In the case of the Royal Dutch Shell lawsuit, there are several stakeholders.  The stakeholders in the lawsuit itself are, Shell, which includes employees and shareholders, the Netherlands government were the suit will be taking place, and the seven climate groups going against Shell, which includes Friends of the Earth Netherlands, Greenpeace, ActionAid, Both ENDS, Wadden Sea Forum, Young Friends of the Earth, and Fossil Free
NL.  The global population is also a stakeholder in this case because if the world’s climate were to drastically change, people from all cultures would be seriously affected.

                When looking at Shell’s actions from an individualistic standpoint, their current business model aligns with the ethical rule that their actions should maximize the profits for the business while staying within the confines of the law.  Current laws that combat climate change are relatively vague and therefore easy to move around and find loopholes in.  An example of this is the Paris Agreements NDCs, or Nationally Determined Contributions, which leave deciding whether or not a company’s contributions to fighting climate change are adequate or not to the company’s national government.  Therefore, prior to the lawsuit, Shells actions and business model are completely ethical from an individualistic stand point as the company is primarily focused on making profits within the law.  If the lawsuit goes through and the Netherlands government decides that Shell’s current actions are not sufficient enough to meet the Paris Agreement, they will be legally required to change their business model.  If they do not then change in that case, their actions would no longer be individualistically ethical.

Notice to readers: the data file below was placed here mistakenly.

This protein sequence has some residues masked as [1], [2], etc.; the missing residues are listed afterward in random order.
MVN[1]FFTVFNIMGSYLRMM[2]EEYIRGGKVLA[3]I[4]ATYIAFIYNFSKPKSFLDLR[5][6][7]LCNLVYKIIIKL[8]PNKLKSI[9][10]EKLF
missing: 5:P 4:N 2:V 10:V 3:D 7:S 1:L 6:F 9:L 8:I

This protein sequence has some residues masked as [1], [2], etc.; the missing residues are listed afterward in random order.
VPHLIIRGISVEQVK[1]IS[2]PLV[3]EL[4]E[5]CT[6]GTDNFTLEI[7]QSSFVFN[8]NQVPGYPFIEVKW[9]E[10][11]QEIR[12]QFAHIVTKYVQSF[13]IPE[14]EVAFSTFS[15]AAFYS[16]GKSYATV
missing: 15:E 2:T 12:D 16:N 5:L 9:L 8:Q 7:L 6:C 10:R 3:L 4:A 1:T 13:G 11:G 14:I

A Utilitarian would view Shell’s current business model and practices as being unethical because Utilitarianism seeks happiness for any and all beings that are capable of feeling it and happiness and pleasure are the only things of intrinsic value.  Shell may currently be making its owners happy with the profits it is making off of the current oil business, however it is not maximizing the happiness of the other stakeholders that are affected by its decisions.  The simple fact that environmental and human rights groups are trying to sue Shell for their current practices means they are not happy with what the company is doing and the decisions it is making.  If Shell wished for its actions to be seen as ethical from a utilitarian view the company would need to start shifting towards alternative means of fuel and energy to please environmental and human rights groups, as well as the general public, while also maintaining the happiness of company owners and investors by likely making a profit.